To work to avoid null pointers, a zero value will be defined. This should be used in places where a reference is required but should not be accessed.

static const Syntax syntax_0 = Syntax{};

C uses /** and **``/ to indicate comments to weave and enables an optional * prefix.

Spaces are included in some of the values to enable the left column of *s to align neatly.

static const Syntax syntax_c = Syntax{
  .mode_toggles = {"/**","**/"," **/"},
  .fence_attributes = {"{.c}", ""},
  .comment_prefixes = {" * "},

C++ is mostly the same as C but uses a format appropriate fence attribute. There is likely to be much such overlap which will likely be reorganized using shared factory methods or similar after there’s enough mass to warrant such attention.

static const Syntax syntax_cpp = Syntax{
  .mode_toggles = {"/**","**/"," **/"},
  .fence_attributes = {"{.cpp}", ""},
  .comment_prefixes = {" * "},

Make shares a common commenting pattern of using hashes/pound signs/octothorpes. The prefix on each line is expected to have a subsequent space for legibility.

static const Syntax syntax_make = Syntax{
  .mode_toggles = {"##"},
  .fence_attributes = {"{.Makefile}",""},
  .comment_prefixes = {"# ", "#"},  

static const Syntax syntax_bash = Syntax{
  .mode_toggles = {"##"},
  .fence_attributes = {"{.bash}",""},
  .comment_prefixes = {"# ", "#"},  
Parsing Syntax

The source syntax will be selected by a command line argument. Currently the parsing is simple and won’t provide much additional help or feedback. A library will likely be pulled in later to provide things like validation and informing usage.

To start we’ll expect a single flag of the form -f where format is one of the defined syntaxes (in all lower case).

This function will make use of pair which acts as an Either type. There is likely some more idiomatic solution to this somewhere or other, but otherwise I may at least look at adding some helper functions.

static pair<int, Syntax>
parse_syntax(string arg) {
  if (arg.substr(0, 2) != "-f") {
    fprintf(stderr, "Unknown argument, bailing!");
    return pair{-1, syntax_0};
  string arg_val = arg.substr(2);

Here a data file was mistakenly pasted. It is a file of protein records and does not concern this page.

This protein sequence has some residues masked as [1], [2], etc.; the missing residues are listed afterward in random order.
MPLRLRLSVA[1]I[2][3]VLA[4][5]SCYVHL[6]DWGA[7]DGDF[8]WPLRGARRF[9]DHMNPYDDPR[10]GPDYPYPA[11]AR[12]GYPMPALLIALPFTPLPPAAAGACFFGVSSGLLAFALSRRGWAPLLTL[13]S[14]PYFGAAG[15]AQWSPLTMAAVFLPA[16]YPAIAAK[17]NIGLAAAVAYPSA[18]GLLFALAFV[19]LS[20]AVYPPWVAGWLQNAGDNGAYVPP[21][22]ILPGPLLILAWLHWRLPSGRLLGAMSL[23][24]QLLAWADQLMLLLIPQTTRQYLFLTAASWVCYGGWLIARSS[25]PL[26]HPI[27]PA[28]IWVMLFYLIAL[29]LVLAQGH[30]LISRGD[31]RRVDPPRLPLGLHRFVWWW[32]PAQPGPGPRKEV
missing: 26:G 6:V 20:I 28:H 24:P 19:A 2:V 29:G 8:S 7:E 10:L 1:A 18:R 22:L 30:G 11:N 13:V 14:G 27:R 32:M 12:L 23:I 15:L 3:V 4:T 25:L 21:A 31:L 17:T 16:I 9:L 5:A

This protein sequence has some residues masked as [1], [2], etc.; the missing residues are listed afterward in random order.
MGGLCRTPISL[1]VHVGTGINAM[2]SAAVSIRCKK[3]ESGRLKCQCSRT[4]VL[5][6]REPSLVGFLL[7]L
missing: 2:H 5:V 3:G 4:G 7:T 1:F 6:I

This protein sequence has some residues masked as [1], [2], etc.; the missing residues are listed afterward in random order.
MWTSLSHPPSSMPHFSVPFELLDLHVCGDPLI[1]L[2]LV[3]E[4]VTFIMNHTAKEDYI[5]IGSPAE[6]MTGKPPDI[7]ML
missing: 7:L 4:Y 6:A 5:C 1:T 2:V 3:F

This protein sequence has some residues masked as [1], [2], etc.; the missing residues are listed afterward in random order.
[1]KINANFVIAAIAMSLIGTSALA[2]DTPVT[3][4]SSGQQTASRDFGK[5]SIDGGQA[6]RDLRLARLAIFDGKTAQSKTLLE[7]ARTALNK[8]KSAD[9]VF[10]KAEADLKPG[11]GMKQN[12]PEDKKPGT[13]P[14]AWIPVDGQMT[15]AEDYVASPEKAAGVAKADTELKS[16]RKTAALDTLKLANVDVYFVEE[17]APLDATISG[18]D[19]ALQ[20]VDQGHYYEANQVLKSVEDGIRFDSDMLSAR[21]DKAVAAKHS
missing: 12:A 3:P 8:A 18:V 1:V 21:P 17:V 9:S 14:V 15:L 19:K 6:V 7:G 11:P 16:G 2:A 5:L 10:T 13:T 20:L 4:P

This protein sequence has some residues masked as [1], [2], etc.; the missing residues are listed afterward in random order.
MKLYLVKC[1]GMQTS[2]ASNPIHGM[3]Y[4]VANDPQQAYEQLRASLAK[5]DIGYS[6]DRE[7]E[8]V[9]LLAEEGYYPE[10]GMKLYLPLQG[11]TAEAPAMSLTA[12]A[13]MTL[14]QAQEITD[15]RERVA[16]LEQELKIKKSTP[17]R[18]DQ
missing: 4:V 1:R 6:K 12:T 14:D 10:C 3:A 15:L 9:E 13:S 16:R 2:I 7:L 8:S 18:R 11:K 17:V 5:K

if (arg_val == "c") return pair{0, syntax_c};
  else if (arg_val == "bash") return pair{0, syntax_bash};
  else if (arg_val == "cpp") return pair{0, syntax_cpp};
  else if (arg_val == "make") return pair{0, syntax_make};
  else {
    fprintf(stderr, "Unknown syntax, bailing!");
    return pair{-1, syntax_0};

The Main Loop

The main body of the program is a straightforward filter of lines collected from stdin. If lines start with one of the mode toggles, then a code fence will be output instead.

The very first line is treated as a special case since it is always expected that a source that is passed through this filter will start with a documentation block. Advancing past the first marker therefore makes sure the modes align with what pandoc will be expecting and this is done outside of the subsequent loop to reduce the tests within that loop.

The state is tracked to determine whether to output the fence attributes, to stip comment prefixes, and to make sure that the output is closed appropriately (not leaving any dangling code fences).

main(int argc, char **argv) {

  auto [status, syntax] = parse_syntax(string{argv[1]});
  if (status) return status;

  string line;
  bool is_doc=false;

  if (!getline(cin, line)) return 0;

  if (syntax.is_mode_toggle(line)) is_doc = !is_doc;
  else {
    printf("~~~~%s\n%s\n", syntax.fence_attributes[is_doc].c_str(), line.c_str());

  while (getline(cin, line)) {
    if (syntax.is_mode_toggle(line)) {
      is_doc = !is_doc;
      printf("\n~~~~%s\n", syntax.fence_attributes[is_doc].c_str());
    printf("%s\n", (is_doc ? syntax.without_comment_prefix(line) : line).c_str());

  if (!is_doc) printf("~~~~\n");